These 10 well-known companies offer fully remote or hybrid work arrangements

We look at some of the leading companies that have embraced the new normal of remote work

These 10 well-known companies offer fully remote or hybrid work arrangements

If anything, the COVID-19 pandemic has proven that employees can still be productive when working remotely – and as lockdown restrictions ease around the world, many companies have started to make their current fully remote or a hybrid work setup a permanent option for their workers. 

Below, we look at some well-known organizations that have embraced these new arrangements.

Read more: 7 strategies to help remote workers overcome communication problems

Fully remote vs hybrid companies

Fully remote companies are organizations that do not have physical offices for their employees to work out of. Instead, all work is done completely online – which means employees can accomplish tasks, have meetings, and attend events from anywhere with a stable and fast internet connection, such as co-working spaces, coffee shops, and home offices.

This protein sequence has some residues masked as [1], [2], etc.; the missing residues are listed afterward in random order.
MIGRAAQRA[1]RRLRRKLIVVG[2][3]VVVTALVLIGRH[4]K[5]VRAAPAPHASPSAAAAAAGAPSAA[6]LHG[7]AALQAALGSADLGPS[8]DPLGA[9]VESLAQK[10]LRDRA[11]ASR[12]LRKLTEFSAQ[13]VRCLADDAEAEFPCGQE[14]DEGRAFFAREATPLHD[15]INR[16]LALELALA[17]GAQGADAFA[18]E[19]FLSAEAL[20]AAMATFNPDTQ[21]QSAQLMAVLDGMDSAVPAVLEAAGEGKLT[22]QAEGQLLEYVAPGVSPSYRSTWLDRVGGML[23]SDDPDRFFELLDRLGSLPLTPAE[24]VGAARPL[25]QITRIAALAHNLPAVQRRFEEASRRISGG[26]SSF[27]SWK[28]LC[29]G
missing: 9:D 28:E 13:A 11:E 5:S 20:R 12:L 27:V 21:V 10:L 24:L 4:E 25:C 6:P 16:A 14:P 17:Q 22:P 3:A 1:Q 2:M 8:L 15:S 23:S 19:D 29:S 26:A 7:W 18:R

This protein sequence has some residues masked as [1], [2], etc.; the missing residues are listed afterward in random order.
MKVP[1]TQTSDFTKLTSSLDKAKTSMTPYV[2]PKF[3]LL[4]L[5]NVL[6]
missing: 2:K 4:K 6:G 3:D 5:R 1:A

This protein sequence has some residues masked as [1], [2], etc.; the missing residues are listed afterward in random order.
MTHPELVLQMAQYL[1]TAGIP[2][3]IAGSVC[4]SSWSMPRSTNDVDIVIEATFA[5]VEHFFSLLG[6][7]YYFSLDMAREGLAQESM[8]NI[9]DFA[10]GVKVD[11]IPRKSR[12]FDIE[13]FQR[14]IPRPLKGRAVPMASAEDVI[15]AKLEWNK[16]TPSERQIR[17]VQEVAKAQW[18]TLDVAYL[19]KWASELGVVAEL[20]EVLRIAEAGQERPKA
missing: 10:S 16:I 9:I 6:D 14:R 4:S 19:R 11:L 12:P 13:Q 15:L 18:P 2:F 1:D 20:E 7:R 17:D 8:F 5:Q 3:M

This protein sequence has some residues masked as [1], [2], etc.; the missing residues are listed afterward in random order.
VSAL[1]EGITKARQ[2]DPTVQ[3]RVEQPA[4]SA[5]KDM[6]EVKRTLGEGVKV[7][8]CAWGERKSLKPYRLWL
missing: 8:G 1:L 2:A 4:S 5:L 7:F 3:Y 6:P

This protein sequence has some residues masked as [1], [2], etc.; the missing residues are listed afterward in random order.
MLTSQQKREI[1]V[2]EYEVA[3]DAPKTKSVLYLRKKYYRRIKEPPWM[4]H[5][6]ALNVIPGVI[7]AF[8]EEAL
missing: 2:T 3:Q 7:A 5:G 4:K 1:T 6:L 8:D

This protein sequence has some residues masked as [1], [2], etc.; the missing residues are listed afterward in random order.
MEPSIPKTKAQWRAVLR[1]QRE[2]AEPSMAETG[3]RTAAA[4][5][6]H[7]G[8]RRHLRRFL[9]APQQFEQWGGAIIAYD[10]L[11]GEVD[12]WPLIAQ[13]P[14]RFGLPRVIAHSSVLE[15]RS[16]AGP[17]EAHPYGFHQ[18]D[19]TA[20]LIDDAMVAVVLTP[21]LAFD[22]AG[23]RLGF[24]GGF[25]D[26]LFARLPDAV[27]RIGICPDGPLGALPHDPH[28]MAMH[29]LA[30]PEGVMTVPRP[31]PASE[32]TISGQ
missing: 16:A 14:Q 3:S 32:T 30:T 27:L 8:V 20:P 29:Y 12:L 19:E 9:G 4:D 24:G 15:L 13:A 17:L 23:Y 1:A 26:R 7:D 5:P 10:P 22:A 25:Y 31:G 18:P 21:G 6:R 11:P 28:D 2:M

Meanwhile, partially remote companies or hybrid companies have staggered arrangements that see employees working remotely some days in the week and at a physical office on others. The hybrid model is more common than fully remote companies because it’s easier to implement and requires less investment in new equipment and infrastructure.

Well-known companies with fully remote or hybrid work setups

1. Apple

  • Industry: Technology, software and consumer electronics
  • Location: Cupertino, California, USA
  • CEO: Tim Cook
  • Market Cap: US$2.5 trillion
  • Number of Employees: 147,000
  • Remote work model: Hybrid, office-first

Apple is a multinational technology company that specializes in consumer electronics, online services, and computer software. The company is the world’s largest technology company by revenue and has been the world’s most valuable company since January 2021.